There are also a number of problems with how the number of 25,000 was determined. It was solely based on future population forecasts for BC and included no consultation whatsoever with the institutions themselves. If you're going to set targets to increase the number of seats at post-secondary institutions, it just seems plain obvious that you would ask those institutions what their expected enrolment figures will be. Another problem is that each FTE is worth $7,200 in funding from the province. This flat figure does not take into account the cost of different programs at different institutions and also importantly does not account for inflation. $7,200 in 2004 is not worth $7,200 in 2010.

The broader premise of funding institutions based on FTEs also has complications. Those small, interactive courses that we all love are not encouraged under this model. For a post-secondary institution, it is most advantageous to cram as many students into a class as possible. They are also encouraged to focus more heavily on programs that maximize FTEs, rather than programs that stimulate a high standard of learning.

We should also ask: why is the Province not meeting its target of increasing the number of student seats? Well, the creation of these spaces is predicated on the belief that there is sufficient demand to fill these spaces. It has been shown, for a number of reasons, that there isn't. A student's decision on whether or not to attend a post-secondary institution is not primarily dictated by whether or not there is an open spot in the program, but rather by tuition costs, the student's or their family's financial resources, the education level of the student's parents, and how close the student lives to a post-secondary institution that meets their needs (See StatsCan report).

The 25,000 space goal is a good one, but it's not being supported. If we are to reach it, the Province will first need to take a long hard look at the issues of accessibility to post-secondary. Perhaps Campus 2020 will provide some insight.


Wednesday, November 19, 2008

defunct CBC radio Orchestra finds home at UBC

Looks like UBC has stepped up on this one. Bravo!!!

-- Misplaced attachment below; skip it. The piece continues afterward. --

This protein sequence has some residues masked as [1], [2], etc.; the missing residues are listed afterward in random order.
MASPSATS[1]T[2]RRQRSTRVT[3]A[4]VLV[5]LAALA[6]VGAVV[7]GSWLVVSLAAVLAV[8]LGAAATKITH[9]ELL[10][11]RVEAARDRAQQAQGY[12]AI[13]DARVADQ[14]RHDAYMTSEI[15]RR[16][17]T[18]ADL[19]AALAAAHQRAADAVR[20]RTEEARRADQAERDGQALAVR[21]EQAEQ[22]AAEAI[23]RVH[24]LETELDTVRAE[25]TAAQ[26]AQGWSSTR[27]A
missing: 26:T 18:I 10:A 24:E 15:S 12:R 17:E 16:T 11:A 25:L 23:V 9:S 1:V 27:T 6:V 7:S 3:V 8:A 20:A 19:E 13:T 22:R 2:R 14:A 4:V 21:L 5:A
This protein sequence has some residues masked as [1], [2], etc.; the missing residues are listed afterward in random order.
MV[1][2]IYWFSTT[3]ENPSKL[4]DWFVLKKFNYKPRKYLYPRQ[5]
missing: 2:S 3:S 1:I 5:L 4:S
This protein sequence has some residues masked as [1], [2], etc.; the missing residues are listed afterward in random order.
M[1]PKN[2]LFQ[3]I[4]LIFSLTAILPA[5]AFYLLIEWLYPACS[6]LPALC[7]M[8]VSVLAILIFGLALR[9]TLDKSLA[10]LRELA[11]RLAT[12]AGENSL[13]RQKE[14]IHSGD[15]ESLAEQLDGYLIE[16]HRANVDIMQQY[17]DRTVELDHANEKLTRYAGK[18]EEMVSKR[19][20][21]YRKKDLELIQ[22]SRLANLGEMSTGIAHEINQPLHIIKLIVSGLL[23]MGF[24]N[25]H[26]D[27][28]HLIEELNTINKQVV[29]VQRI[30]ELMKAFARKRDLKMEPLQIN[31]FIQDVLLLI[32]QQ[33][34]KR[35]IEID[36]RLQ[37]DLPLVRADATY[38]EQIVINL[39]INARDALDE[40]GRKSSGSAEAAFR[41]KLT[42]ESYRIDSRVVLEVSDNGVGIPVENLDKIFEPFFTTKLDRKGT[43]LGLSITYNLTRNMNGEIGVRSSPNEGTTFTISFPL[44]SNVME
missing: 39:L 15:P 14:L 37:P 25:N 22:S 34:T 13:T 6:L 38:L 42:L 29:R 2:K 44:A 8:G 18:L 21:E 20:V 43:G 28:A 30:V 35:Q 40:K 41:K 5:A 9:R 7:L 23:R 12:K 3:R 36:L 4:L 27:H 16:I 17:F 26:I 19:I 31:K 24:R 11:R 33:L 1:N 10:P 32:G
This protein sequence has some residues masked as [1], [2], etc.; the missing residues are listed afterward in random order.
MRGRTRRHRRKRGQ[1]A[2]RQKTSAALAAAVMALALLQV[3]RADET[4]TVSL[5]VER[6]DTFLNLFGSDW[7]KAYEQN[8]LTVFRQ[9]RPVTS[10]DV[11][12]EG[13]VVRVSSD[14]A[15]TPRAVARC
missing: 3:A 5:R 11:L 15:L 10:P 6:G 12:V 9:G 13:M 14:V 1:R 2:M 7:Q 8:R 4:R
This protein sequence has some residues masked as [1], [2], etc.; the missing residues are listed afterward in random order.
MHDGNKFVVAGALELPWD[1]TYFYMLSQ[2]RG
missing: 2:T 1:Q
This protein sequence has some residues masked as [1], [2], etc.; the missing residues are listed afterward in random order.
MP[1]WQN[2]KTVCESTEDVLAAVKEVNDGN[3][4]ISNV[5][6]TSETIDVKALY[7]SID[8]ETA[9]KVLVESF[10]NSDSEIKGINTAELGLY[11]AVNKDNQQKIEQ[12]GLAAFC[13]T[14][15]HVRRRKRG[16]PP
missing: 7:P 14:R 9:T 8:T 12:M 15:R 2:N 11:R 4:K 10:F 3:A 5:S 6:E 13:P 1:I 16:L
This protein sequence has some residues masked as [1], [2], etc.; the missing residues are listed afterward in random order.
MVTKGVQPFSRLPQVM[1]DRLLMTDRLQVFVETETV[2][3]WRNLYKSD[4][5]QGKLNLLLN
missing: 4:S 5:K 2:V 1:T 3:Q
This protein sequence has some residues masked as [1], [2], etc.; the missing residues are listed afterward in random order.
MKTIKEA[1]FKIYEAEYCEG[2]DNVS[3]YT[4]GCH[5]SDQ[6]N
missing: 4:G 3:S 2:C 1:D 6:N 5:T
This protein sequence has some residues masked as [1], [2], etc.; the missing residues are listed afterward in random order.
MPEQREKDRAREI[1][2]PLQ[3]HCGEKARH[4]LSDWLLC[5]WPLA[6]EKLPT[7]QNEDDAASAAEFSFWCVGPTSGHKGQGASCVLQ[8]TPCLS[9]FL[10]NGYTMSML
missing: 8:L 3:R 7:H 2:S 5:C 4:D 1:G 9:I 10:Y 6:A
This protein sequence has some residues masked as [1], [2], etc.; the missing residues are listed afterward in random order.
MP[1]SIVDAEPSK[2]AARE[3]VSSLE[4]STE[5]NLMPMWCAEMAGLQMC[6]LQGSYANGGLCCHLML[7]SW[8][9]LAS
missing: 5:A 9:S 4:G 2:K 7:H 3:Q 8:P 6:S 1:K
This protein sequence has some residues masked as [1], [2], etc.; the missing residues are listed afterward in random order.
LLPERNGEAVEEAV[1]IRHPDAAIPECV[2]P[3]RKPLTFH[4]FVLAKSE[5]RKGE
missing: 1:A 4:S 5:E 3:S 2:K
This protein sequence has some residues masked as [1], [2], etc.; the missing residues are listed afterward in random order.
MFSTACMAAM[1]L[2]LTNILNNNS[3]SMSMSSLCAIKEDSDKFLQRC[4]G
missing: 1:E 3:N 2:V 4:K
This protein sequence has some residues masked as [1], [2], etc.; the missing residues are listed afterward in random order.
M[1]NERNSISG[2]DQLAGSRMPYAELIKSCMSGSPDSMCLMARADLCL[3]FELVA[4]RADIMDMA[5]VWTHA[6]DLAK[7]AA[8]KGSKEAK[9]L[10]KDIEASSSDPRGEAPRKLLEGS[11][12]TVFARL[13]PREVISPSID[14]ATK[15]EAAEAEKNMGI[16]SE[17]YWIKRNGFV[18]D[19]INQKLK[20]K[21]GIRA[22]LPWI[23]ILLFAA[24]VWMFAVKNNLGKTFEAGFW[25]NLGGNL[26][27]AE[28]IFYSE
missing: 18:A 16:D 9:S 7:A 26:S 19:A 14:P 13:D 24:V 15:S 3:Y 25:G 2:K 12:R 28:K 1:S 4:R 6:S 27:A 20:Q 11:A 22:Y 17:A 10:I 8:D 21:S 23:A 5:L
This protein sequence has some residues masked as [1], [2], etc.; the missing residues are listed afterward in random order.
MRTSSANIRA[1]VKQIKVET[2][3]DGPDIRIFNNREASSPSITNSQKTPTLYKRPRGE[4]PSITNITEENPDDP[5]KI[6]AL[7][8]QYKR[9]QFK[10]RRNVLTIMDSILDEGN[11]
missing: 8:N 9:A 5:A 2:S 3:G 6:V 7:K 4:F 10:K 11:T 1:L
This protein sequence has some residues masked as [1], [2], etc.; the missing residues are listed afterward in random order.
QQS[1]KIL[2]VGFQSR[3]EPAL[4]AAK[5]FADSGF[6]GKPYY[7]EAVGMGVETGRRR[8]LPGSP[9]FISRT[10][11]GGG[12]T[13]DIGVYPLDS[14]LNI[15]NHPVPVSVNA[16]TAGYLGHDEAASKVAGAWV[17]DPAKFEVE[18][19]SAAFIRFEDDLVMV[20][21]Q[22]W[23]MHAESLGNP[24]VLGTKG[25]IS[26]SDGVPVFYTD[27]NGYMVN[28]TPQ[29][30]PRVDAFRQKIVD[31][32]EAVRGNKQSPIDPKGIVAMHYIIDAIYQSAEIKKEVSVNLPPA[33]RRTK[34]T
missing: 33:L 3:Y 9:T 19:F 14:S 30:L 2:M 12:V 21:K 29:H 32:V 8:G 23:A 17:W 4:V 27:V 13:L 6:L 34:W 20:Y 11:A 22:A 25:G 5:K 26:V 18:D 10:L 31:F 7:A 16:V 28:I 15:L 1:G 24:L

For background, see this previous post.

MEDIA RELEASE NOVEMBER 18, 2008 National Broadcast Orchestra finds home at UBC's Chan Centre for the Performing Arts

The University of British Columbia announced today it will play a key role as a founding partner for the National Broadcast Orchestra, the privately funded successor to the former CBC Radio Orchestra.
UBC will provide ongoing use of the Chan Centre for the Performing
Arts at UBC as the Orchestra's performing home. The Orchestra will also develop
a strong relationship with the UBC School of Music.
UBC finalized this agreement with the National Broadcast Orchestra (NBO) shortly after the CBC Radio Orchestra's farewell concert on Sunday, November 16.
The agreement covers an initial period of three years and is subject to renewal provisions, says NBO Co-founder Philippe Labelle, the founder and CEO of Montreal-based ZeFridge, an online software platform.
During this initial period, the NBO will hold three concerts per year at the Chan Centre, to be broadcast nationally on the CBC. UBC and NBO will also collaborate on other projects and present other concerts.
Labelle began working with Alain Trudel, Principal Conductor of the CBC Radio Orchestra, once it was made public in March CBC's plans to dismantle its 70-year-old Vancouver orchestra.
"The relationship with the School of Music will provide opportunities for UBC faculty, alumni artists and students to engage with the orchestra," said Richard Kurth, Director of the UBC School of Music.
"The National Broadcast Orchestra will be responsive to the needs and opportunities of the present and future, and will continue to give Canadians music that will inspire them," said Kurth, adding, "We hope that Canadians from coast to coast will support its initiatives, and listen eagerly to its work."
"If our efforts keep developing in a positive way, we look forward to building a regular presence of the NBO at the Chan Centre," said Sid Katz, Managing Director of the Chan Centre./ . . .2Katz added the new orchestra will pursue its crucial mission in providing an exciting new forum for music lovers all across the country.
"I would like to join my voice with that of my fellow Canadians and say how proud we are of the contribution to our national culture that the CBC Radio Orchestra has made over its unique 70-year history," said Trudel.
CBC Radio Executive Director Denise Donlon says the public broadcaster sees this as an opportunity to partner with private business, and that CBC will be providing support through concert broadcasts, commissions, rehearsal space and access to the CBC sheet music library.
"We wish the National Broadcast Orchestra every success in the future," said Donlon. "We've had very positive discussions with Philippe Labelle and Alain Trudel and have agreed that once the new orchestra is viable, we're prepared to offer continued


Wednesday, November 12, 2008

Terry Talks

Coming soon to the Life Science Centre, LSC1, near you- Terry Talks! The project was developed by a couple of UBC students and professors who had the vision of getting some really cool students at UBC to present a talk about issues they found really interesting and important. There are a 9 students from difference programs/faculties speaking at the event, and if you're interested in checking it out, please visit ! You will find a neat video there introducing the speakers, and additional information about the event.